4.3. Statistical Analyses

The statistical analysis was performed as follows: after analyzing whether it showed a parametric or non-parametric distribution by the Shapiro–Wilk test, a t-test was applied to two group comparisons if it showed a normal distribution. For comparisons among three groups or more, one-way analysis of variance (ANOVA) with Post Hoc tests were used. The change in values from the baseline was determined as the subtraction of the baseline from the actual measured value. In order to eliminate the biases of eye growth, and the times of measurement, anesthesia, and eye drops, the comparison of the actual measured values or the changed values was performed at the same postnatal days and weeks both in the normoxia and hyperoxia groups. All results are expressed as mean ± standard deviation (SD). The results with p-values <0.05 were considered significant.

Supplementary Materials

Supplementary materials can be found at https://www.mdpi.com/1422-0067/20/23/6014/s1.

Author Contributions

Conceptualization, K.M., T.K. and K.T.; Methodology, K.M.; Formal Analysis, K.M.; Investigation, K.M. and X.J.; Data Curation, K.M.; Project administration, T.K. and K.T.; Writing—Original Draft Preparation, K.M.; Writing—Review and Editing, K.M., X.J., S.-i.I., A.I., T.K. and K.T.; Supervision, T.K. and K.T. All authors made a substantial contribution in the revision of the manuscript.

Funding

This work is supported by Grants-in-Aid for Scientific Research (KAKENHI, numbers 15K10881 and 18K09424) from the Ministry of Education, Culture, Sports, Science and Technology (MEXT) and specified contribution from Keio University to T.K.

Acknowledgments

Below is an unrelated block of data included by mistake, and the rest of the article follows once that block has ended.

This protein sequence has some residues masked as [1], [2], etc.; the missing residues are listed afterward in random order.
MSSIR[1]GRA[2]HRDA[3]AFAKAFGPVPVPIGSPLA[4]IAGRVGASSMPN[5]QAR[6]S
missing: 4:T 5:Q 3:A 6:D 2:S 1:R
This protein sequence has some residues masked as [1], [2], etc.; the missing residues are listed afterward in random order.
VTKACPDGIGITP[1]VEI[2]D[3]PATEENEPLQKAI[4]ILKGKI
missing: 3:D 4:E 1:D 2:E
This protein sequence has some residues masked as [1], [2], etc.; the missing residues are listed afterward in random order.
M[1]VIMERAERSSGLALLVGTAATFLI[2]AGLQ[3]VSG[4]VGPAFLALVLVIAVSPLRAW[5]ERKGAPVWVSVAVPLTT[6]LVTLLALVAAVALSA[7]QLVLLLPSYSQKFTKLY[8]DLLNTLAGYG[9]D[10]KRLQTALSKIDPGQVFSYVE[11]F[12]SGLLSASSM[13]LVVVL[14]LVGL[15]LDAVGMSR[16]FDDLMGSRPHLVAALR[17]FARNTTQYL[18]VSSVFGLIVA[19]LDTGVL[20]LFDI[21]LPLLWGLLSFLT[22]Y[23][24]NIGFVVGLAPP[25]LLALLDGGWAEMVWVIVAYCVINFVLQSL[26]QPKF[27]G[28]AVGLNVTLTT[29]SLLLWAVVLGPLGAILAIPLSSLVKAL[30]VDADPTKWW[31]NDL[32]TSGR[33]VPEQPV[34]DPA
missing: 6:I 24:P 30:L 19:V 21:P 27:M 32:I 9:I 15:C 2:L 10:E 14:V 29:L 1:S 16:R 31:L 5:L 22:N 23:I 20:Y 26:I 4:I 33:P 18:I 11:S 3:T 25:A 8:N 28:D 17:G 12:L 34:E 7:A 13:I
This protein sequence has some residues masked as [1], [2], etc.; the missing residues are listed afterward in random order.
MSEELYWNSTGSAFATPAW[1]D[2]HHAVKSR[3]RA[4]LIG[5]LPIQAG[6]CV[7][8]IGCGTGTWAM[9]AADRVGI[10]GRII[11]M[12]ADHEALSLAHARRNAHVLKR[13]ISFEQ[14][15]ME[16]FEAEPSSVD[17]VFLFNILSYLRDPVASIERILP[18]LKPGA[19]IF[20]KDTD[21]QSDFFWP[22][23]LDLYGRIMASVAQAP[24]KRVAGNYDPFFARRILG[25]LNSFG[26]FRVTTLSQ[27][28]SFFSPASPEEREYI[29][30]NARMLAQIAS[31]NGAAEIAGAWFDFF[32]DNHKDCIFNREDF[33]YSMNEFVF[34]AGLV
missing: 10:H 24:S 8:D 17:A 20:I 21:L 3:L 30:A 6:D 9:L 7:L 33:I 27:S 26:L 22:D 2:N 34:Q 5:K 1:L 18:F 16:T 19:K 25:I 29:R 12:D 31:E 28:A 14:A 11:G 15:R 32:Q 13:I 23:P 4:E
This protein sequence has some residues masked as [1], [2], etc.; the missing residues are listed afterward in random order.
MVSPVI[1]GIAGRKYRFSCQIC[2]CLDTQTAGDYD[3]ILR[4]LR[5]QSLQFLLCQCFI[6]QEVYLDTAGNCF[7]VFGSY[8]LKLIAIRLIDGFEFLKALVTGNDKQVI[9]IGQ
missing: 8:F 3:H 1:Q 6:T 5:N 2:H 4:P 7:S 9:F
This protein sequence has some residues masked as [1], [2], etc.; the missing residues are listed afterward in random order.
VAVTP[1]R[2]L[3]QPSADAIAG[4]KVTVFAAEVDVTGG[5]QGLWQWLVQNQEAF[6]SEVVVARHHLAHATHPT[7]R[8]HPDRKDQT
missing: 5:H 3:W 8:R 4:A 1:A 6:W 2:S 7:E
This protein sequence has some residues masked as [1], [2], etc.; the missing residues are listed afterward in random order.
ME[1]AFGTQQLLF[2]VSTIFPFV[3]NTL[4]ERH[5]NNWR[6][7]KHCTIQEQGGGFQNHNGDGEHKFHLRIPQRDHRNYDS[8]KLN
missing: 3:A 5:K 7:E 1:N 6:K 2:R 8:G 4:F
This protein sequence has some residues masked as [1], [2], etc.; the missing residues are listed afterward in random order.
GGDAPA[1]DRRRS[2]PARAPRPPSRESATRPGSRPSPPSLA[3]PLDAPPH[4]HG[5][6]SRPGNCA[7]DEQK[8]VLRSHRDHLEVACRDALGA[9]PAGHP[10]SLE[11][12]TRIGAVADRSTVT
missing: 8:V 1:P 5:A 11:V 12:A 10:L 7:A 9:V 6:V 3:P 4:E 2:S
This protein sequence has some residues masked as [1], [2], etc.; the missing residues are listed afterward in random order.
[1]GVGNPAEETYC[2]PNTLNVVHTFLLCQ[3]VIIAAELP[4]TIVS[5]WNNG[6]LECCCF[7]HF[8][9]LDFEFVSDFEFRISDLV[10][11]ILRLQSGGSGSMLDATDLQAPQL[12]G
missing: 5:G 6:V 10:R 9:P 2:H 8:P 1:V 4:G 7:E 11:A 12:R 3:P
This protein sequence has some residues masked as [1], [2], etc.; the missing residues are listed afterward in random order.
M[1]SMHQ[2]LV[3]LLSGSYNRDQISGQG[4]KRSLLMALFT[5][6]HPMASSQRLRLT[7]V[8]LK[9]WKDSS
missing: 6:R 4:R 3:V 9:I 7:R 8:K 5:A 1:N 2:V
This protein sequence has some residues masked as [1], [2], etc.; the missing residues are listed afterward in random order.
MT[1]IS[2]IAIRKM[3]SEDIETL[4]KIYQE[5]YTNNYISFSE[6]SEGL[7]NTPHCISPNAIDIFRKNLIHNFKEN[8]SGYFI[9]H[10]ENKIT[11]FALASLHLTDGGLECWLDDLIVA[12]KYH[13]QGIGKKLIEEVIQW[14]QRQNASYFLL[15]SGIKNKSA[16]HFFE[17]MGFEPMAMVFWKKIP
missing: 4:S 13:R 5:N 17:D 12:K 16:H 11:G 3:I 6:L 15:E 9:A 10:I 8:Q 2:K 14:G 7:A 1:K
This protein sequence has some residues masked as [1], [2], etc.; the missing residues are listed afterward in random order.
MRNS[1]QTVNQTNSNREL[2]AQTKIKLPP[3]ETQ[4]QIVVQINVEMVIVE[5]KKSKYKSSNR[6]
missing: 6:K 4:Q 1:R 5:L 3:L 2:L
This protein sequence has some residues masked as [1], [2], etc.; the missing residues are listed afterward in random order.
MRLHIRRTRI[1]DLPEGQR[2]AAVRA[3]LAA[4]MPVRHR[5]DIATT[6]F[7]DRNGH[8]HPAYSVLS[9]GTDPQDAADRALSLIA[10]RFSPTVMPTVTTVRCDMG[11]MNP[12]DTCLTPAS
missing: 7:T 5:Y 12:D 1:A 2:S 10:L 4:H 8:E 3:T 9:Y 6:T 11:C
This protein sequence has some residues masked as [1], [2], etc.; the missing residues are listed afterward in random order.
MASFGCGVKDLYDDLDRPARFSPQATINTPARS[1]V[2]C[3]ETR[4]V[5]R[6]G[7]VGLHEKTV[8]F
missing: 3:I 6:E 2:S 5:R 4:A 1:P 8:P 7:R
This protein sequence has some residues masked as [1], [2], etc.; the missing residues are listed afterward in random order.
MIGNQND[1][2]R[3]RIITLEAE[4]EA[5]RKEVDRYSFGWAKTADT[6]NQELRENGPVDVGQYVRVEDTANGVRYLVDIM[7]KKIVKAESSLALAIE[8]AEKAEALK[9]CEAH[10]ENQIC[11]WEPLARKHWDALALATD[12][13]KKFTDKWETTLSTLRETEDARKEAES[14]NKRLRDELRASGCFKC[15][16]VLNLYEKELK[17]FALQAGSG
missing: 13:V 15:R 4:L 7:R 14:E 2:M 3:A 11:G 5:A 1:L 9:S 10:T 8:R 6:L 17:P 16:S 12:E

The authors thank C. Shoda, M. Ibuki, Y. Miwa, H. Kunimi, Y. Katada, and E, Yotsukura in the Laboratory of Photobiology, Keio University for their technical and administrative supports.

Conflicts of Interest

The authors declare no conflict of interest.

Abbreviations

P8dpostnatal 8 days
P6wpostnatal 6 weeks
CRcorneal curvature radius
ALaxial length
ROPretinopathy of prematurity
OIRoxygen-induced retinopathy
CCTcentral corneal thickness
Ddiopter
ACDanterior chamber depth
LTlens thickness
kPakilopascal
ROSreactive oxidative species

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Figure 1. Change in refraction and AL in neonatal mice. The refraction and the AL of the normoxia group and the hyperoxia group were measured at P30d and P47d, respectively. (a) The refraction of the hyperoxia group shifted toward myopia compared to the normoxia group. (b) The change in the refraction of the hyperoxia group were reduced. (c) The AL of the hyperoxia group at P30d was not significantly different between the two groups. (d) The change in the AL was not significantly different between the two groups. ** p < 0.01, the bars represent mean +/− standard deviations. AL: axial length, P30d: 30 days old, P47d: 47 days old, D: diopter.
Figure 1. Change in refraction and AL in neonatal mice. The refraction and the AL of the normoxia group and the hyperoxia group were measured at P30d and P47d, respectively. (a) The refraction of the hyperoxia group shifted toward myopia compared to the normoxia group. (b) The change in the refraction of the hyperoxia group were reduced. (c) The AL of the hyperoxia group at P30d was not significantly different between the two groups. (d) The change in the AL was not significantly different between the two groups. ** p < 0.01, the bars represent mean +/− standard deviations. AL: axial length, P30d: 30 days old, P47d: 47 days old, D: diopter.